I take my soluble vitamin c all through the winter and touch wood Ive never been struck down.

    Im a healthy 40 something though, but I do advocate that my patients and the elderly and infirm get the jab.

    Love Ally xx
     
  8. Canadian Joanne

    Canadian Joanne Volunteer Moderator

    Apr 8, 2005
    16,112
    Toronto, Canada
    I've been getting my jab ever since my mother moved into care. It's not so much for my health as for the health of the vulnerable population in the care facility should I happen to bring the flu into the home. There, it certainly can be a killer.

    Bristolbelle, your situation is different, as you are caring for people at home. But, as Nebiroth said, real flu is much different than people think. I notice a lot of people calling something flu, when it is actually just a cold. Go with Sylvia's recommendation, get the jab & then pretend you're sick. You sound like you need some respite, quite honestly. If you could manage it somehow, what about just going to a hotel for a few days? Doesn't have to be anywhere expensive or exciting - even just the next town. But I always enjoy staying in hotels as someone else makes the bed & cleans the room, I have to eat every meal out (heaven:) ) and generally just spoil myself.
     
  9. DickG

    DickG Registered User

    Feb 26, 2006
    558
    Stow-on-the-Wold
    I have had flu twice in my life, the first time in 1957 when I spent a week in hospital! The second time was three years ago which was bad but not as bad as the first time so a jab is the lesser of two evils.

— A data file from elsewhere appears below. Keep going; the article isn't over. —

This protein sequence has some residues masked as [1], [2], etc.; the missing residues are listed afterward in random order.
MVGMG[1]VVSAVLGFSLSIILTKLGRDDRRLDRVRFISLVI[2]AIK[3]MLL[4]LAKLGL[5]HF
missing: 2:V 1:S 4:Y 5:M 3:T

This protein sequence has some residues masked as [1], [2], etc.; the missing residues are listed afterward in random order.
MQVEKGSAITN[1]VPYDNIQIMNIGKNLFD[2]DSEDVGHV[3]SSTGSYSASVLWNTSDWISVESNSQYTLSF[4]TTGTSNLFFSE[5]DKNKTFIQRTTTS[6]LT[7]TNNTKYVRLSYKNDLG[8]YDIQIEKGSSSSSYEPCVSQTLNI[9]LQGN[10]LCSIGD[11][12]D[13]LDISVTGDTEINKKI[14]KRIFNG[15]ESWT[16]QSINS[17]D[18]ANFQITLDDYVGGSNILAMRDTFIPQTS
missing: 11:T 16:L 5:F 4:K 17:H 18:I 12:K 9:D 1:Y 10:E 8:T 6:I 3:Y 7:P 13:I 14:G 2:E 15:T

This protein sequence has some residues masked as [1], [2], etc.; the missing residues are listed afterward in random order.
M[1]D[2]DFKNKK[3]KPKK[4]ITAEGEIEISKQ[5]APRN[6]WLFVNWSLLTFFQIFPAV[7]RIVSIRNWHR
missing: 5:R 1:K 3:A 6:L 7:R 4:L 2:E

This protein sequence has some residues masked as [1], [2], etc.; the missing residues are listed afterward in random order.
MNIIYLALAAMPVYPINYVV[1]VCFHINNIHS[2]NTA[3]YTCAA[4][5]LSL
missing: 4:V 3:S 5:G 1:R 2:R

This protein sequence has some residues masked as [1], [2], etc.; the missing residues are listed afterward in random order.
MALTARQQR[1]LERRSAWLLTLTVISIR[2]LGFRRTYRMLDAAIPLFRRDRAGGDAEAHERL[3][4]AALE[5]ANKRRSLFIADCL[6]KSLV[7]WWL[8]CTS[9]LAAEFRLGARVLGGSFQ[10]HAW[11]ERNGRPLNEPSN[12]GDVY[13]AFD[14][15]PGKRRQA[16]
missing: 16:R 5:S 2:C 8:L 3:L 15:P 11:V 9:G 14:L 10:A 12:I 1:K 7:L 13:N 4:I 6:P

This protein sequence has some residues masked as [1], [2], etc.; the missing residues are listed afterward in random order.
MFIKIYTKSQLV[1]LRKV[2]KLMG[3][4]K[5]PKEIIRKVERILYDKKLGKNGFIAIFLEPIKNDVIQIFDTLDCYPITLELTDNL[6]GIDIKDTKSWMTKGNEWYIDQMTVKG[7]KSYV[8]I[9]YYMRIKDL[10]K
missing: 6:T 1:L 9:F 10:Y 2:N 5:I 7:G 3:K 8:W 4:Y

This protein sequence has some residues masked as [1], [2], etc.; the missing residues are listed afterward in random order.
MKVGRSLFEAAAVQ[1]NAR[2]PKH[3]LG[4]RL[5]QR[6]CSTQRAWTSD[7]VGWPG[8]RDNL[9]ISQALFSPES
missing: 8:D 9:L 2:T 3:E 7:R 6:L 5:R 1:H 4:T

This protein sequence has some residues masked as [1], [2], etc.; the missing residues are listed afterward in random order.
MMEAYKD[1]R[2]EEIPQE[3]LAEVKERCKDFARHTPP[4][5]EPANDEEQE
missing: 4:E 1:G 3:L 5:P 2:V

Dick
     
  10. Margaret W

    Margaret W Registered User

    Apr 28, 2007
    3,725
    North Derbyshire
    Intersting thread. I work in a University, come into contact with hundreds of students, sometimes thousands in a week, many from foreign parts (just flown in), and mum is in a care home.

    I'm off to get the jab. I once had "mild flu" and was out of it for two weeks.

    Then I'm booking into that hotel and pretending I am ill - great idea!

    Margaret
     
  11. Margarita

    Margarita Registered User

    Feb 17, 2006
    10,824
    london
    #11 Margarita, Oct 2, 2007
    Last edited: Oct 2, 2007
    While on holiday I got 2 massive cold sore on my lip , which every one said was from the sun .

    Now this morning another 2 have pop up under my nose , I've got that special cream that help it go away , but feel those waring sigh tingeing under the skin on my face , so more are going to pop up if I don't put the cream on

    was going to start new thread , but seeing that this thread about the flu jab , thought I would just type in hear , as now am thinking go am I going to get a cold or flu as I have cold sore popping up now


    I have not had them in the past few years .

    As would the flu jab help ? as in stopping me getting cold sores . they seen to be coming thick fast this past mouth , why when I have had respite so how can I be run down?


    any idea of any good vitamin tablets that I could take that may help in stop getting cold sore or cold ?
     
  12. Bristolbelle

    Bristolbelle Registered User

    Aug 18, 2006
    1,847
    Bristol
    Cold sores

    Margarita as far as i understands it cold sores are only caused by the herpes simplex virus and it's nearest relation is actually chickenpox and shingles not colds and flu!
    However the virus lays dormant and can be triggered at any time by a number of things such as stress, being ill (hence why they sometimes pop up when you have a cold and your immune system is a bit weak) and sunlight/wind.